Travel story contributor: Jitaditya Narzary

If you ask a seasoned traveller about Triund Trek they will probably laugh it off. It is a trek that you can do in a day and come back by the evening for dinner in one of those sleek eateries of McLeodganj. However, it is not exactly a cake walk if you are new to this trekking business and used to a not so active life in the plains.


It was one of early trekking experiences. I was at McLeodganj mainly to soak in the Tibetan aura. It was early November. The weather was good and so were the restaurants. After a couple of days of mindless food binge, I thought I should do the trek to compensate for the gluttony. After considering various options, I thought Triund will be optimal for my needs.

So, the trek began on a cold November morning. The sun was however shining brightly and the sky was so clear that I could also see the moon on the other side. A few vultures (or kites) started circling in the sky at such an angle that I could see the moon through the circle. It felt ominous although the formation was broken before I could take out the camera. Disappointed, I kept moving on. The first few turns were pleasant. I could see the whole Dharamshala from a higher altitude. The path was also mostly covered with trees to offer shade. However, big trees got rarer as I gained altitude and I began to take breaks more frequently.


I often found refuge in the shacks selling water, tea, Gatorade and packed food items can be found all along the route. However due to logistical difficulties in maintaining supplies they charge twice the MRP for everything.

The upper reaches were a bit dull in colour. As it was almost winter the grass had dried up, assuming a reddish brown colour. Also, with higher altitude I soon witnessed the uncertain nature of the mountains. Suddenly everything got covered by a thick veil of mist and practically blinded me for a while. My pace slackened even more and I started to proceed by cropping and the rocks and branches of trees, whatever my hands could reach. Thankfully after a few minutes a strong breeze drove away the most and it was all sunny again. Just at that moment a good looking shepherd dog manifested out of nowhere and started howling. Then I noticed that it is just keeping an eye on the herd of costs on behalf of his owner. The goats, in case you did not know, are excellent mountaineers. They can climb steepest of the slopes even without following the actual path, hanging precariously at awkward angles, just to find their food.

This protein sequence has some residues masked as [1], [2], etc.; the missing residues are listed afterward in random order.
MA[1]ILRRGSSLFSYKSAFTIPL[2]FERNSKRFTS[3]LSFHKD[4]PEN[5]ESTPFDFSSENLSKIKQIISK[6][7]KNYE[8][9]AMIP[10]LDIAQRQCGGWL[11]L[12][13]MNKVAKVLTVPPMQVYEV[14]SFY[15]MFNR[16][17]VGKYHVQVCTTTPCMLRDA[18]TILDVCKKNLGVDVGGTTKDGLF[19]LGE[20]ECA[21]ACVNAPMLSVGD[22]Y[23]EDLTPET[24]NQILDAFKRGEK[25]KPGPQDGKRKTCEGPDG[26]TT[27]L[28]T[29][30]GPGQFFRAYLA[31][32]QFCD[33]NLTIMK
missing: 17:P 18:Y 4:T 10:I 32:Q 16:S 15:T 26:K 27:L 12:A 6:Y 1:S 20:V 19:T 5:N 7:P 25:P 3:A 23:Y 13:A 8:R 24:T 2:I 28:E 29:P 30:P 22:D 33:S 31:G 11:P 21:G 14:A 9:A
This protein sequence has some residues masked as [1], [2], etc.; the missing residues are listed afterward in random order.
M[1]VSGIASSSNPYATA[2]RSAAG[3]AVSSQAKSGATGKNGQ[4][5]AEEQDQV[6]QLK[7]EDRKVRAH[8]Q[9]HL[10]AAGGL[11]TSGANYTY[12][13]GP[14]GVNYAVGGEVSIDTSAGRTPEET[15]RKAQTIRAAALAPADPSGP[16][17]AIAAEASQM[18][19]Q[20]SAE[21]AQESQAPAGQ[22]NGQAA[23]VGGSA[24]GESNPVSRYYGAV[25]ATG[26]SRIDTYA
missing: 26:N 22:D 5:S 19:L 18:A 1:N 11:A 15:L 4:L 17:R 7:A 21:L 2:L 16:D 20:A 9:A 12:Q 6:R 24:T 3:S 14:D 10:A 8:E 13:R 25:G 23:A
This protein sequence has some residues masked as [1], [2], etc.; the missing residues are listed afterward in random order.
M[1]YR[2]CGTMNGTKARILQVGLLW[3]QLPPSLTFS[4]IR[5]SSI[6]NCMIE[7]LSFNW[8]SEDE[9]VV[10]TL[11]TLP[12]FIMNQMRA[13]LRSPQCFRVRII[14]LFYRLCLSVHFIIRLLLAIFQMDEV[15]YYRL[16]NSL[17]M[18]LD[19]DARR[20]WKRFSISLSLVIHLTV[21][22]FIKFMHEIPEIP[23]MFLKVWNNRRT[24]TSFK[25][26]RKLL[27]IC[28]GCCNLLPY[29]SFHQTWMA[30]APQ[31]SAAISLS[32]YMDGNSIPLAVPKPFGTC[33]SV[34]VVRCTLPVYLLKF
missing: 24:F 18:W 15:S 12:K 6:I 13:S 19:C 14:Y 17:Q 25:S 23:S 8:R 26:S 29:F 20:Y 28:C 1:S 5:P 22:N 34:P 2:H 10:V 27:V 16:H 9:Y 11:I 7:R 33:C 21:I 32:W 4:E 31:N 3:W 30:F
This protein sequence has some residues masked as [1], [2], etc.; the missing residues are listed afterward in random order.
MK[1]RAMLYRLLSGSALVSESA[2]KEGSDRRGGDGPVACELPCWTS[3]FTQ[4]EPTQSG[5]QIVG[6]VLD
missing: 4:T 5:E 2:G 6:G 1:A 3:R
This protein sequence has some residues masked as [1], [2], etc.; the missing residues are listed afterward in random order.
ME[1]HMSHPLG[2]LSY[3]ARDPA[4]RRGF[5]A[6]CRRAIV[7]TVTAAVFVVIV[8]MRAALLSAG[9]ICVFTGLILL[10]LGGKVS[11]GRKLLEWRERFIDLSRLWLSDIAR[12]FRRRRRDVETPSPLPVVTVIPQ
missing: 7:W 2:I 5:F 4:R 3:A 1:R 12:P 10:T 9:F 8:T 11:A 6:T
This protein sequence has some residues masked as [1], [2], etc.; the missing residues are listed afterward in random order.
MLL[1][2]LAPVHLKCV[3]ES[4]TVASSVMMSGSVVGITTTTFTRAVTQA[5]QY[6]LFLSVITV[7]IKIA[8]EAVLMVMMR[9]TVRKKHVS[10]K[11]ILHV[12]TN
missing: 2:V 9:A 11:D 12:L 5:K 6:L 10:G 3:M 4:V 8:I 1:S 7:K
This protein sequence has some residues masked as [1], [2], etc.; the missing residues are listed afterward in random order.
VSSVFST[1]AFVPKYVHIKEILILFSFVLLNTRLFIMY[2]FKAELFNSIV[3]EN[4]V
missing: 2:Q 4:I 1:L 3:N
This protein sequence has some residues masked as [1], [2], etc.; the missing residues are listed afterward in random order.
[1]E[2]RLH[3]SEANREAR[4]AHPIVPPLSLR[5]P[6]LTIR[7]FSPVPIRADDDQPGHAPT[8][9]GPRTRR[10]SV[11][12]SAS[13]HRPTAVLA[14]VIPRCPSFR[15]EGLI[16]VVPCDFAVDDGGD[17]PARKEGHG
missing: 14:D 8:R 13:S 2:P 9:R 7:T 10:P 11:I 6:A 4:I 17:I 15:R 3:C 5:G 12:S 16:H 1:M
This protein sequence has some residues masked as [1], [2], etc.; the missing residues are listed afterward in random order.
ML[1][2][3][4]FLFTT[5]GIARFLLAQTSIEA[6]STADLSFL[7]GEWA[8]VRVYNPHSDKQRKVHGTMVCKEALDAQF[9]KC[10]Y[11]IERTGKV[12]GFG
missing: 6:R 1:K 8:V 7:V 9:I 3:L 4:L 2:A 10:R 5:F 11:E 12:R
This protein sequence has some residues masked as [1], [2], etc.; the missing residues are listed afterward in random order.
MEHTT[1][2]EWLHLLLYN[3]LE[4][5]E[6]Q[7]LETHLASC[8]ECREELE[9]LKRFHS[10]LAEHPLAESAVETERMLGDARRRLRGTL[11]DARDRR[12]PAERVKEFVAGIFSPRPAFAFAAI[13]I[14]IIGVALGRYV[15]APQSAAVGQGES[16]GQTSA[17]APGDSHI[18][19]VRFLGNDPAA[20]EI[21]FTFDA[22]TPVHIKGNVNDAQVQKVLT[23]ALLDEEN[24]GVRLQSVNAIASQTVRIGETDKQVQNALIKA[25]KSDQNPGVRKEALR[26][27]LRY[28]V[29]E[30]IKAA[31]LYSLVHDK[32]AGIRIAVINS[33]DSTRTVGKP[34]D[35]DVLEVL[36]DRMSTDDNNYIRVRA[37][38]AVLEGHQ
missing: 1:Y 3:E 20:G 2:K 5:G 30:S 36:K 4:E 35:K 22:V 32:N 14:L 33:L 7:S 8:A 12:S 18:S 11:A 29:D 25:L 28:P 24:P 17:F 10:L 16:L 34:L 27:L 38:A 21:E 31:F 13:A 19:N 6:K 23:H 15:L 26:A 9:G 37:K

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I finally reached the top after more than three hours of climbing which will be considered shameful by a genuine trekker. Nevertheless, I was happy with myself and found rewarded myself with Maggi and Gatorade. There is a forest rest house without a bathroom and a few shacks selling food and also offering shelter at the Triund top. It offers excellent views of the Dhauladhar Range, unless fog decides to play spoilsport. While I came back to McLeodganj the same day, it is possible to camp and spend the night at the top which is what I did the next time.

I made a second trip next year. This time the target was more ambitious. The target was a multi-day trek crossing Triund and Lahesh Caves and reach the top of Indrahar Pass, which connects Dharamshsla to Chamba district. However for me it was doomed from the beginning as I fell sick. I still reached Triund and spent the night at aforementioned forest rest house. But the next morning I decided to cut it short along with a couple of other people who were not fully fit too. While the rest of the party went ahead, we just did a short hike to the snowline cafe, who was the last shack providing shelter and food in that route. It is run by only one man who lives there alone most of the time. It is known as the Snowline Café, the last source of food on that route. Beyond that one has to camp at the caves and carry all the supplies but I will have to try once more to experience that.